My own take on the current moment is that this is not an "awakening" -- which is after all is associated with a revival of the Christian spirit and Americans returning to the church -- but a great cultural metamorphosis. If things continue to go in this direction into the future, religion will never look the same as it once did.

The changes taking place in the religious lives of Americans can be tied to five major developments that are ingredients contributing to this metamorphosis.

First, the 1960s are coming home to roost. The rise of the "nones" confirms that the counter and hippie cultures of the 1960s have an underappreciated longevity in the cultural and spiritual lives of Americans. While many people appreciate the trajectory and influence of the Religious Right in the aftermath of cultural tumult associated with the 60s, the current trend away from religious affiliations and toward a more ill-defined spirituality suggests that the spirit of that era lives on. The roots of contemporary perspectives on spirituality are found in the experimentation with drugs, and especially LSD; the power and transformation associated with rock and roll; and the liberation found in sexual freedoms and pleasures -- all sacred sources for spiritual fulfillment and authoritative personal experiences in the 1960s.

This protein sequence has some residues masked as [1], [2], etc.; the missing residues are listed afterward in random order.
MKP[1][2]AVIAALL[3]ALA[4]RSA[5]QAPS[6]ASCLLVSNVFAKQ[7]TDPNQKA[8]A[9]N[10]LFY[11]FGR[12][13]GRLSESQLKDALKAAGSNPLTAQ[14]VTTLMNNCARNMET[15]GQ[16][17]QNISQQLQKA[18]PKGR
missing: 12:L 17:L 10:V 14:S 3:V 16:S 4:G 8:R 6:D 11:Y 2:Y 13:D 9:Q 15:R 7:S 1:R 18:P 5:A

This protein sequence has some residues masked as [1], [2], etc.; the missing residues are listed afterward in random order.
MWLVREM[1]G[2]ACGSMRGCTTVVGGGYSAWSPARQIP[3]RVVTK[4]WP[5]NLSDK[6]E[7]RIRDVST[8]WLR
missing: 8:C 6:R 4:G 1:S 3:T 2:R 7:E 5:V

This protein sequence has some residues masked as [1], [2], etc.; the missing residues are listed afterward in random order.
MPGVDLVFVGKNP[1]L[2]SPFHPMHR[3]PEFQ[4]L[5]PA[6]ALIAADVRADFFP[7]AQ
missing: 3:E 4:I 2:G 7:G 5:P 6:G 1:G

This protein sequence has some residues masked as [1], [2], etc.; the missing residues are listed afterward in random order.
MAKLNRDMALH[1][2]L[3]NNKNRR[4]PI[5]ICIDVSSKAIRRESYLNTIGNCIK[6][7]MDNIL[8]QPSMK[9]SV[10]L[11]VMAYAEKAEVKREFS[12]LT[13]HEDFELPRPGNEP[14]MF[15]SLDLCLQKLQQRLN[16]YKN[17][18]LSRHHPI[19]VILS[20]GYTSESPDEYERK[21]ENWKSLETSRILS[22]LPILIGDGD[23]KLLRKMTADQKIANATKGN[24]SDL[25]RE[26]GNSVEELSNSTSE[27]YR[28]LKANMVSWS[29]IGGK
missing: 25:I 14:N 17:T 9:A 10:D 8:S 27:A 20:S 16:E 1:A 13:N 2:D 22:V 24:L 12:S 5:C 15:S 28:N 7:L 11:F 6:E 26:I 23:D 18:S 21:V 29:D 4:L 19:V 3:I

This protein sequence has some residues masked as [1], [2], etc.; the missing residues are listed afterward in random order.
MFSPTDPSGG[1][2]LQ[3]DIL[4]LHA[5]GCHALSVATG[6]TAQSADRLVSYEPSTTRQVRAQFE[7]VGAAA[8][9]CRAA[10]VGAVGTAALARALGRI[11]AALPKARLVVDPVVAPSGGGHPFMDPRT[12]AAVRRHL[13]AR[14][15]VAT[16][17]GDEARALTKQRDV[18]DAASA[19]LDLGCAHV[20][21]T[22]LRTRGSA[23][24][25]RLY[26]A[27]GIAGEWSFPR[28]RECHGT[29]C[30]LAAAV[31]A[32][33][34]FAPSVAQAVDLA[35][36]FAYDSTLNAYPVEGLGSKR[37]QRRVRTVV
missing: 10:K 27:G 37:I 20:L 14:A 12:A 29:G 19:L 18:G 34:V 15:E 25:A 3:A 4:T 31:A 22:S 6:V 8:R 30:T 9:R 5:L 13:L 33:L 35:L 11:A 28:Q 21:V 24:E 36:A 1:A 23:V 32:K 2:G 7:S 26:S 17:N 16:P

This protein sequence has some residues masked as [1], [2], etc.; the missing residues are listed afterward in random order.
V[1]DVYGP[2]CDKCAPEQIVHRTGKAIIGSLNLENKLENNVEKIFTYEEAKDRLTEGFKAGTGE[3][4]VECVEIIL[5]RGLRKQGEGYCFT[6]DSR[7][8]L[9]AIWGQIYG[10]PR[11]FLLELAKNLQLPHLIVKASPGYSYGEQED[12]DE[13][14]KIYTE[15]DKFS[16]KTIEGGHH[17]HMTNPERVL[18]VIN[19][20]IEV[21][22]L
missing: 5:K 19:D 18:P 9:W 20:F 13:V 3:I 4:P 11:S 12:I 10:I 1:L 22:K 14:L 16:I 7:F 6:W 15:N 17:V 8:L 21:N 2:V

Second, and not unrelated, popular culture in America rules our spiritual lives and is a more important source of wisdom, morality, transcendence, and meaning, than the traditional institutions like the church that used to provide these religious elements. Films, music, the internet, television, literature--these now are just as important, if not more important, than the teachings found in sacred texts and theological pronouncements for the younger generation as well as baby boomers. Reality TV and rap, Harry Potter and the Super Bowl provide Americans with moral dramas and existential ideals these days, and can make a profound impact on the lives of followers. Organized religion is clearly losing its authority and relevancy in the day-to-day worlds of Americans, and so those forces that predominate in our culture, such as new media, entertainment, and information technologies are now shaping spiritual sensibilities and sacred values.